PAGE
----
On the same day the Supreme Court began hearing a challenge to the constitutionality of part of the Voting Rights Act of 1965, congressional leaders gathered for a much less contentious civil rights event: they unveiled a statue of Rosa Parks at the Capitol.
The civil rights icon is the first African-American woman to join the other figures memorialized in Statuary Hall.
She was "slight in stature, but mighty in courage," President Barack Obama said at the unveiling ceremony on Wednesday morning.
The event, attended by members of Congress and other guests, including a friend and niece of Parks, was a once in a lifetime moment. Literally. Parks' statue is the first full-size statue approved and funded by Congress since the 1870s. Democratic House Minority Leader Nancy Pelosi proposed the idea at Parks' memorial service in the fall of 2005, and Former President George W. Bush signed the bill authorizing the creation of the statue into law on December 1 of that year, 50 years to the day after Parks refused to give up her seat on a bus in Montgomery, Alabama.
Both Democratic and Republican leaders honored the quiet strength of the woman who would have turned 100 this month.
As Republican House Speaker John Boehner said, the event was a "homecoming of sorts" for the Alabama native. Parks worked for nearly 20 years as an assistant to Rep. John Conyers (D-Michigan). She was his first congressional hire, and Pelosi joked about the fact that people used to stop by Conyer's office not to see him, but the short, unassuming woman who had helped shape history.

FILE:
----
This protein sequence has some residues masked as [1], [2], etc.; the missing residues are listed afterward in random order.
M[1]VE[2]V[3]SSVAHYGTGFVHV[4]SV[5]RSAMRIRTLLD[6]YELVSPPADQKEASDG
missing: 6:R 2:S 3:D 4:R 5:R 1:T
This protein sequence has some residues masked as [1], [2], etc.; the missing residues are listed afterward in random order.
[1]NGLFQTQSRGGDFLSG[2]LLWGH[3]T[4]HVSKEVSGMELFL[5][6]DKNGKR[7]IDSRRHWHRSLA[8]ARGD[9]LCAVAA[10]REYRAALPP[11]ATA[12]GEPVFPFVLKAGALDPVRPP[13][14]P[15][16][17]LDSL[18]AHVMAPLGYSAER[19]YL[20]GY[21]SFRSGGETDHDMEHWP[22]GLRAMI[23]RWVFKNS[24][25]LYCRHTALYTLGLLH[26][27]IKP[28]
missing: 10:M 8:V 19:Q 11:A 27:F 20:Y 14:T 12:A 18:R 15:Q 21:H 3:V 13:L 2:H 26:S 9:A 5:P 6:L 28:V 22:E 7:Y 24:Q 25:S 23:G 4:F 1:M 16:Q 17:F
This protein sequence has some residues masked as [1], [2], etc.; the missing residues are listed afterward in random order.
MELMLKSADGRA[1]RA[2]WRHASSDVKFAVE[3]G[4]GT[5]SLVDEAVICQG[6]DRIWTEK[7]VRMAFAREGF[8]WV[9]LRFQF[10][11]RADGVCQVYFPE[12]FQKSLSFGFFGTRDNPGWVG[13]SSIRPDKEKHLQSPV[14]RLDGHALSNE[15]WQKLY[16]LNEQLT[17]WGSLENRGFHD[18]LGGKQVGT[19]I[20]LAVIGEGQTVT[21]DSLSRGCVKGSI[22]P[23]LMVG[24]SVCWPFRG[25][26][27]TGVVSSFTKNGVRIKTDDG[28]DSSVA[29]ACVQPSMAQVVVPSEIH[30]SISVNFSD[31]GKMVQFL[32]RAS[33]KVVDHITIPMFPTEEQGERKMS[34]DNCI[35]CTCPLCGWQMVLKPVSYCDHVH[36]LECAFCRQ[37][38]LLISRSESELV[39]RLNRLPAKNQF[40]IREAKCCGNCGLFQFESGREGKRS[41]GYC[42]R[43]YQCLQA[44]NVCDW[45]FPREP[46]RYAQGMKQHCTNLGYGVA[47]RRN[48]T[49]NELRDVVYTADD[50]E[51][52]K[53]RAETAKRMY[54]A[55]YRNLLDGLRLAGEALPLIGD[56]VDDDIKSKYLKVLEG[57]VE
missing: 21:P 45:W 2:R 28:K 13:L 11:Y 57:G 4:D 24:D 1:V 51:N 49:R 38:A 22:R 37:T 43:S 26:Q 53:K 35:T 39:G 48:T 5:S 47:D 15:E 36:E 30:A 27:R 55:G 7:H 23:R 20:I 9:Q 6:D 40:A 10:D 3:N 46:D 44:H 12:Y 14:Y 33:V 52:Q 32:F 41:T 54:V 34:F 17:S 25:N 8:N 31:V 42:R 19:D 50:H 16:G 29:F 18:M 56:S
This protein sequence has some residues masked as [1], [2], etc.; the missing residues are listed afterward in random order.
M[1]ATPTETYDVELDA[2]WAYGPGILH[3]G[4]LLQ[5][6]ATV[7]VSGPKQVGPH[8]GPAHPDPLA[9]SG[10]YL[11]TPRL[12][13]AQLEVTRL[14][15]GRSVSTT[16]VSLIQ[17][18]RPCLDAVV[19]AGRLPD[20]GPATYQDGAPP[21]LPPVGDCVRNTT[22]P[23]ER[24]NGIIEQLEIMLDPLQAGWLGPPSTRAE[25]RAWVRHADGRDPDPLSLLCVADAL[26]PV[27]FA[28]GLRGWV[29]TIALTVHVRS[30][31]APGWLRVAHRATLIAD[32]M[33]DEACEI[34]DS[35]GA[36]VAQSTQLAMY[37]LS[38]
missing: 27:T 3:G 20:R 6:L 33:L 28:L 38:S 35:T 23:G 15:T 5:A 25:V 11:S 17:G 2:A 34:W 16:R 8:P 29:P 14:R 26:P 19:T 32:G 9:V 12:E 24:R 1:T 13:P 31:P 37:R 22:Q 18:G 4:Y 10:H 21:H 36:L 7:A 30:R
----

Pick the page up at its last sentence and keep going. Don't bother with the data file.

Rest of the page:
Parks wasn't looking to make history that December day, but when the bus driver told her to move, she politely refused. When he said he'd have her arrested, she said, "You may do that." It was a simple act, but a powerful one. She was indeed arrested and the incident angered members of the civil rights movement, including Martin Luther King, Jr. Leaders organized a bus boycott that helped spark a shift toward desegregation.
The bronze statue shows a stoic Parks much as she was on that day -- seated, in a hat and unrimmed glasses, staring straight ahead and clutching her purse. She is surrounded by statues of men in powdered wigs and ornate waistcoats. These other statues in the hall have been donated by various states.
The unveiling took place 150 years after the signing of the Emancipation Proclamation. It took place 50 years after the famous March on Washington that concluded with King's renowned "I have a dream" speech.
Rep. Jim Clyburn (D-South Carolina) noted how far the country has come since then at the unveiling, but said there is more to do.
"The struggle goes on," he said, "the pursuit is not over."
Democratic Senate Majority Leader Harry Reid and Pelosi echoed that sentiment.
"We are still considering how to eradicate slavery's unsavory successors," Reid said.
Obama, too, called for action to eliminate current racism and discrimination. His administration is in the midst of defending a section of the Voting Rights Act that it says is essential. The section requires some states to get approval from the Justice Department or a federal court in Washington, DC, before they change their election practices.
"We so often spend our lives," he said, "as if in a fog, accepting injustice."
"Rosa Parks," he continued, "tells us there's always something we can do."